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Professor Vernellia Randall
The University of Dayton School of Law 



This course was offered between 1990 to 2012.

This course involves a survey of the legal regulation of the quality of, access to, and financing of health care.  Topics addressed include antitrust, contracts, medical malpractice, patient rights, licensure, and bio-ethical policy. Health law involves issues grounded in contracts, torts, corporation, antitrust, financing, administrative law and ethics

There are many reasons to take health law. First, no other field can match the "magnitude, complexity, and universality of health care. Health law introduces lawyers to the problems confronted by the other great profession in the United States, medicine. Changes in medicine can directly affect not just what humans can do, but how humans think about being human (and, therefore, what rights and obligations humans should have). As issues of public health and safety capture center stage in American culture, the importance of prudent use of law to protect health and safety becomes central. Finally, issues of social justice and resource allocation are presented more starkly in the medical care context than in any other context.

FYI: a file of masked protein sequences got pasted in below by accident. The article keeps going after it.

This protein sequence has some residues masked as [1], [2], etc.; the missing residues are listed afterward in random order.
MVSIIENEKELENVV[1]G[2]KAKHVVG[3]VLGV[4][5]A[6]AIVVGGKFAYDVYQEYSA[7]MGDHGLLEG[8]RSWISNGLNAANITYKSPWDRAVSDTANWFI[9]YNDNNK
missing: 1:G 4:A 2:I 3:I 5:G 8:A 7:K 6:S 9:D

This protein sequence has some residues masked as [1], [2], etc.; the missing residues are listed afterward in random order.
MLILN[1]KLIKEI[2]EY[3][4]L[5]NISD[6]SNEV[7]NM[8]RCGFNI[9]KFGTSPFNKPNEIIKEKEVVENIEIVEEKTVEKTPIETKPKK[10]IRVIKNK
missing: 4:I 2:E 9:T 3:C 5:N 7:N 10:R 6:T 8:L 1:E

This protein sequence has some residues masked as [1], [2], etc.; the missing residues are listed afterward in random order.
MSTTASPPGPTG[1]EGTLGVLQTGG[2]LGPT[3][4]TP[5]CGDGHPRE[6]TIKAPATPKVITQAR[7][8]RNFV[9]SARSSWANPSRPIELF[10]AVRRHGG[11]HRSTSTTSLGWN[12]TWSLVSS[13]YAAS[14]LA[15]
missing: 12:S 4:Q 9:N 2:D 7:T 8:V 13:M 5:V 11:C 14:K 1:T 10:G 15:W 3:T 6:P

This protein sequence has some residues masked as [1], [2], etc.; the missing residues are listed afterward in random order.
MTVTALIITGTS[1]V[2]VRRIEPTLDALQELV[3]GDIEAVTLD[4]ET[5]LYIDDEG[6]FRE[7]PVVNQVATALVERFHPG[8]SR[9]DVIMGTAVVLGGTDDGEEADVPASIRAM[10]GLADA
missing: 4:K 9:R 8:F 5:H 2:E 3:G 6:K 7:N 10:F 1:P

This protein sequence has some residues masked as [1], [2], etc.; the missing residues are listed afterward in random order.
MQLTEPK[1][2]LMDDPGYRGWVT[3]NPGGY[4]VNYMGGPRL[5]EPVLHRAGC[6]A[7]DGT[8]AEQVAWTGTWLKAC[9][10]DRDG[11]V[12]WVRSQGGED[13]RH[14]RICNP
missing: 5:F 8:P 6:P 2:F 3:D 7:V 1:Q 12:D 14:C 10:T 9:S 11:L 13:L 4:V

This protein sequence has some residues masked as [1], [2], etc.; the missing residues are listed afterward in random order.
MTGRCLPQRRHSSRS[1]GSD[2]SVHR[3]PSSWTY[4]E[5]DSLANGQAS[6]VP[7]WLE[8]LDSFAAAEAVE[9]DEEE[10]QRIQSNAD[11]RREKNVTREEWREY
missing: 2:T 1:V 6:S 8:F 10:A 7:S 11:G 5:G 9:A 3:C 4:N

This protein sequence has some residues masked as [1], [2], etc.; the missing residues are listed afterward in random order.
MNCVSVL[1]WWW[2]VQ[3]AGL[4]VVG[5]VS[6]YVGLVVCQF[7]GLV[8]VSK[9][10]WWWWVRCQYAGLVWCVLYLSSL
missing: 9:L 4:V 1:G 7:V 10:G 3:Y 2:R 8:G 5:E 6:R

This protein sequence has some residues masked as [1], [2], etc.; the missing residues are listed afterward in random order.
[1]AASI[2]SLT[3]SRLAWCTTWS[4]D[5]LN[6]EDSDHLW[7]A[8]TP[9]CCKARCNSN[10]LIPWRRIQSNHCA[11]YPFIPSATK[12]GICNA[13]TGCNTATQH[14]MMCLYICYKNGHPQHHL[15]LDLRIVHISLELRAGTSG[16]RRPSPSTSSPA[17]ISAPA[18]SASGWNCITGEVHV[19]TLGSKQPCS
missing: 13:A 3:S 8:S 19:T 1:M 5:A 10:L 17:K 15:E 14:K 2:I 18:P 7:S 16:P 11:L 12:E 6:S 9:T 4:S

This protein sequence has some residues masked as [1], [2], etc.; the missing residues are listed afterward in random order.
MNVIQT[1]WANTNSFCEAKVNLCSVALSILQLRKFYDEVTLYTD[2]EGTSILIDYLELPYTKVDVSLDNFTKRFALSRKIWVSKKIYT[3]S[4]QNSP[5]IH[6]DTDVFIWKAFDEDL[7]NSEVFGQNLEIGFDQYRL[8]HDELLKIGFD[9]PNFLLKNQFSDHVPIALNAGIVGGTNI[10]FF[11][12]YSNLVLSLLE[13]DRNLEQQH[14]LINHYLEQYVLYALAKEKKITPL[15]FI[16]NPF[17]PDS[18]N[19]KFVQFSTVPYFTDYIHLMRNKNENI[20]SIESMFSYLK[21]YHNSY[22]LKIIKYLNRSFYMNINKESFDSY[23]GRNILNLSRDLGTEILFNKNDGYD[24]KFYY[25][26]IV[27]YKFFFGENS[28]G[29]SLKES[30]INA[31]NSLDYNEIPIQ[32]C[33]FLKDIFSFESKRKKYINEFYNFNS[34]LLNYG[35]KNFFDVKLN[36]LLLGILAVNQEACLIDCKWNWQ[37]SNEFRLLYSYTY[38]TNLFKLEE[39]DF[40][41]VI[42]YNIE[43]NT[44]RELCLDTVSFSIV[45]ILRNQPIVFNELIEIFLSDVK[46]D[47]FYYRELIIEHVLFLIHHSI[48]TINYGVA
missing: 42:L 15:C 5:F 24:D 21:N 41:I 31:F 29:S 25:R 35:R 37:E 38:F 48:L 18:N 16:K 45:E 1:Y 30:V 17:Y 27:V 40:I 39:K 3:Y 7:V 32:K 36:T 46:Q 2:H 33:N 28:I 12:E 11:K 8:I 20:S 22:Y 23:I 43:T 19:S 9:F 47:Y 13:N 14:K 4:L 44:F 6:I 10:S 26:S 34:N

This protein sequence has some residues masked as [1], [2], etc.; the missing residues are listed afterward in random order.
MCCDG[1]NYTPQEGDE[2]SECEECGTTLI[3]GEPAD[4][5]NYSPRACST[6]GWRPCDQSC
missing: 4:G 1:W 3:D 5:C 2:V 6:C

Other reasons could, of course, be added to this list. Health care accounts for over twelve percent of the gross national product, and costs continue to rise out of control. Legal jobs in health care exist in a wide variety of settings, including local, state, and federal regulatory agencies, private health care facilities, insurance companies, and law firms to name just the major employers. And, perhaps as important, there is no more intrinsically fascinating area of law than law applied to the health care field. In fact, whole courses in law schools have been taught around just one medical development, such as organ transplantation, and one specialized medical problem such as human experimentation.